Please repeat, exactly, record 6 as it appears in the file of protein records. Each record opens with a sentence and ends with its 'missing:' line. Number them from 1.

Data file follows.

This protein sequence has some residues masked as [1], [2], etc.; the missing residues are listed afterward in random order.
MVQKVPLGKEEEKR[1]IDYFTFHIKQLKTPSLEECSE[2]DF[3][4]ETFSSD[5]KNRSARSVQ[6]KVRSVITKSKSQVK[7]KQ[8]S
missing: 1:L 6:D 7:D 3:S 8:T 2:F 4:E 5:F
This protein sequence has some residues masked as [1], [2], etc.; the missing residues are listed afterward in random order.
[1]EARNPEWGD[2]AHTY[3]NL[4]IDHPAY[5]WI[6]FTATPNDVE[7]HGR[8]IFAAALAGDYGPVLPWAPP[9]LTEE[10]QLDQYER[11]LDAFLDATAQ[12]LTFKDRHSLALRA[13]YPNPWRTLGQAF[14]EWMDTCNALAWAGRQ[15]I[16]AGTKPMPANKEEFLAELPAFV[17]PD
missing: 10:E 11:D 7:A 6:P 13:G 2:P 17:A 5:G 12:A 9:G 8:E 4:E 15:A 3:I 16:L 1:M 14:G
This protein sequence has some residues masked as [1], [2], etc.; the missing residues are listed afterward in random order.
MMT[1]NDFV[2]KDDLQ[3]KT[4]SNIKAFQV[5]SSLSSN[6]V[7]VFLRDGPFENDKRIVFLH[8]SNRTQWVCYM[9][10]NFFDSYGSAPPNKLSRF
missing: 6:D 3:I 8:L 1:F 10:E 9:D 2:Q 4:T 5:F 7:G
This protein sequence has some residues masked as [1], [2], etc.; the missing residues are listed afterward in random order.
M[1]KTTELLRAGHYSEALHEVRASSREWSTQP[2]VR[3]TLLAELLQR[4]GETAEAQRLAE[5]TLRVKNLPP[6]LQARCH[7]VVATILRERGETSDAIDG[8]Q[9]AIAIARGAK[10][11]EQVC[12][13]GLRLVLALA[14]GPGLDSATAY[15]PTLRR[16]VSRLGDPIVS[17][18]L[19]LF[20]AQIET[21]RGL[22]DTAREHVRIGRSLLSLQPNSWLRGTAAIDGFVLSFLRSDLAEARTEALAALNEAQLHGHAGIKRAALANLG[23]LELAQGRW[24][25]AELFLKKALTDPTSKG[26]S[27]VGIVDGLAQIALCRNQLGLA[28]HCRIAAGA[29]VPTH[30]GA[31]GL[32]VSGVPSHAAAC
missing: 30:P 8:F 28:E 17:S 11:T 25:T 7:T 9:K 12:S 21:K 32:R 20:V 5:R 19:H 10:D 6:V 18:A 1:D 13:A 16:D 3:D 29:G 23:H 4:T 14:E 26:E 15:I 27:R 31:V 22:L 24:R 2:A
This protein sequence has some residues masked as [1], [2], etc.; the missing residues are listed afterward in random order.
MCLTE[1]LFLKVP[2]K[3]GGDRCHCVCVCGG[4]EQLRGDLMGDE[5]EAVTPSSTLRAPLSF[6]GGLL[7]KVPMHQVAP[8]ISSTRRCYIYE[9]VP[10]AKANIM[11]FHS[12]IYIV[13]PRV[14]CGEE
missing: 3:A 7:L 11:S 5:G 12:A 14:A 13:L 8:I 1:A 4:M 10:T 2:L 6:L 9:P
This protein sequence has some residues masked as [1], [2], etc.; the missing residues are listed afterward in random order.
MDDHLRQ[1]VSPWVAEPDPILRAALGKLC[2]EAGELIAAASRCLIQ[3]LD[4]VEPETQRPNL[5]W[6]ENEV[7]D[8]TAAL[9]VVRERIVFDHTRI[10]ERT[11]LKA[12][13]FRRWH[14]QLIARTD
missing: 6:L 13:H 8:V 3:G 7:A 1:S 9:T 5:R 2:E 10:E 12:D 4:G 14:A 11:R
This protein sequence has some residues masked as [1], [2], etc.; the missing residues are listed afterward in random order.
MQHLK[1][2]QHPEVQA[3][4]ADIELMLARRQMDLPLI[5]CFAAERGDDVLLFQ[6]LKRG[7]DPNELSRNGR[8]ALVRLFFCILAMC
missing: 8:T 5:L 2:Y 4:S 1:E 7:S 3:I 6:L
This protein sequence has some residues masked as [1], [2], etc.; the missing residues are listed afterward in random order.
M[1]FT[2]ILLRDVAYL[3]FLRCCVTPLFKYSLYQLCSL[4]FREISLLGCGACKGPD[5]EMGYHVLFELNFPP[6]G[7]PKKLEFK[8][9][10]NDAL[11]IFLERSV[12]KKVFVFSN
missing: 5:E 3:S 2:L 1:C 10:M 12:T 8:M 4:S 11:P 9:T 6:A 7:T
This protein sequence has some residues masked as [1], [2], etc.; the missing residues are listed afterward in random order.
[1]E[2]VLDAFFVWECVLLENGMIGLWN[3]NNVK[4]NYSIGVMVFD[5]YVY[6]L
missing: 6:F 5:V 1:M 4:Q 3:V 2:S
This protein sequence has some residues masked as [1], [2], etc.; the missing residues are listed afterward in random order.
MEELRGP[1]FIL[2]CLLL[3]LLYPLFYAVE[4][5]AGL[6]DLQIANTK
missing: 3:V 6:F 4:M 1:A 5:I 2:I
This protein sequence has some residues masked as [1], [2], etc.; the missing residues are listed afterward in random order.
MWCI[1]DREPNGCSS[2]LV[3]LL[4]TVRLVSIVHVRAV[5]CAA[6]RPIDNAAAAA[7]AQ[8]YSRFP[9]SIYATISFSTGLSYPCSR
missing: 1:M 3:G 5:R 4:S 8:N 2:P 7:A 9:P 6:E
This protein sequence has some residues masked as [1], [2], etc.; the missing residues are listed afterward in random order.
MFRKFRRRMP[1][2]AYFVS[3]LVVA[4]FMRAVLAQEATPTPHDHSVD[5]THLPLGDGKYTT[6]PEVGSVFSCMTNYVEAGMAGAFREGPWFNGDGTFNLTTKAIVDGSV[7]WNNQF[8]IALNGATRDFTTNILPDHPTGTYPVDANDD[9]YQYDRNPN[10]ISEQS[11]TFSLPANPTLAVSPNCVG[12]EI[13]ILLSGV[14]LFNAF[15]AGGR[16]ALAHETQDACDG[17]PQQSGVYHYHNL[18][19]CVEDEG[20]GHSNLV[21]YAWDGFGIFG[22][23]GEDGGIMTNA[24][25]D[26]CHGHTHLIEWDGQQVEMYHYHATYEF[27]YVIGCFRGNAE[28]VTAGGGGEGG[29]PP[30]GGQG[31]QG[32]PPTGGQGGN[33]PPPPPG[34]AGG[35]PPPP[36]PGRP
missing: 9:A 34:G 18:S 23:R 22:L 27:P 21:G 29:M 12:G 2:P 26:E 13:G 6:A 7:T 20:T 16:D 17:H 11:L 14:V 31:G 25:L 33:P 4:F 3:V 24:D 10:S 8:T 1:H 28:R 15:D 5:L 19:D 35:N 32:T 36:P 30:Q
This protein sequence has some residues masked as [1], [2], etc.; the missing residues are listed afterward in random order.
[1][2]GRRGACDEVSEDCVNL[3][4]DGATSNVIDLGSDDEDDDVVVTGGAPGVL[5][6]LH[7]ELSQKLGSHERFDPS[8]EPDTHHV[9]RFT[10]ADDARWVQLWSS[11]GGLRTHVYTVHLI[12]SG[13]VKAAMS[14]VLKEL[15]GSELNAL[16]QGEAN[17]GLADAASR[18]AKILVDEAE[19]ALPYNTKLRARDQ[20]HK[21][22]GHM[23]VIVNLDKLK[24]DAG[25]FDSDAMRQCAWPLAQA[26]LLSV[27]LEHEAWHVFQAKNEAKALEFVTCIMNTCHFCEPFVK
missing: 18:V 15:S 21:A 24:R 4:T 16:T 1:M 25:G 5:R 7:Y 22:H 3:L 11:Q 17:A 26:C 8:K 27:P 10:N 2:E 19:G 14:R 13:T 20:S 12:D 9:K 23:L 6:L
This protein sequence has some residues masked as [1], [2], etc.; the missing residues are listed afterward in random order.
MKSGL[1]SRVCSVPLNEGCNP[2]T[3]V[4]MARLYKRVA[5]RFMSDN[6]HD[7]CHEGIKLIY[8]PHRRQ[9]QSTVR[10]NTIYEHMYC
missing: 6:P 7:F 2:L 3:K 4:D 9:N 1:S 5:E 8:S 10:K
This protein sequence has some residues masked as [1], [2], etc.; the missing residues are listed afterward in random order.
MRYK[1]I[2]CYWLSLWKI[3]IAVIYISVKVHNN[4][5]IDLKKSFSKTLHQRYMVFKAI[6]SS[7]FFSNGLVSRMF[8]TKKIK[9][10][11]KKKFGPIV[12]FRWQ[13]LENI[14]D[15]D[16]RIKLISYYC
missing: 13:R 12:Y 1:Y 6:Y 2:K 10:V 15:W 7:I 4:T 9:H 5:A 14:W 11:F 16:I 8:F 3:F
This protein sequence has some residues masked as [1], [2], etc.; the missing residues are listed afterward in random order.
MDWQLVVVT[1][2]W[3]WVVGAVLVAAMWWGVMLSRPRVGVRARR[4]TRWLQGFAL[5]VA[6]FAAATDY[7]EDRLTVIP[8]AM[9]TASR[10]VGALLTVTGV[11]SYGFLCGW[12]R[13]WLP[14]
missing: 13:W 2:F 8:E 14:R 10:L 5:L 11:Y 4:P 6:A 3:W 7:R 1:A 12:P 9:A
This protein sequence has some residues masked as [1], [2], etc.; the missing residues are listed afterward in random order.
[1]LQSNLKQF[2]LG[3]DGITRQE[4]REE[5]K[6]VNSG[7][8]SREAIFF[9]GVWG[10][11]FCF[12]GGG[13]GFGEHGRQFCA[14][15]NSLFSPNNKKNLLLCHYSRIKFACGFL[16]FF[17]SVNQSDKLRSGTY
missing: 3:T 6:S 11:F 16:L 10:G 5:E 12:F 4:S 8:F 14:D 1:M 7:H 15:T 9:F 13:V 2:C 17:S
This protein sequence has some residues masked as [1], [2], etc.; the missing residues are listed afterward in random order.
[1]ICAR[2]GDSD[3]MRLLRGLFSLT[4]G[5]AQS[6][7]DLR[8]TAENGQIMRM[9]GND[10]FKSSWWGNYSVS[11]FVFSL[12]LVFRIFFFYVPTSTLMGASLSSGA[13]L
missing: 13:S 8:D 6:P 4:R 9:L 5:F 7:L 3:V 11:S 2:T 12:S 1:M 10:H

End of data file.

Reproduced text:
This protein sequence has some residues masked as [1], [2], etc.; the missing residues are listed afterward in random order.
MDDHLRQ[1]VSPWVAEPDPILRAALGKLC[2]EAGELIAAASRCLIQ[3]LD[4]VEPETQRPNL[5]W[6]ENEV[7]D[8]TAAL[9]VVRERIVFDHTRI[10]ERT[11]LKA[12][13]FRRWH[14]QLIARTD
missing: 6:L 13:H 8:V 3:G 7:A 1:S 9:T 5:R 2:E 10:E 12:D 4:G 14:A 11:R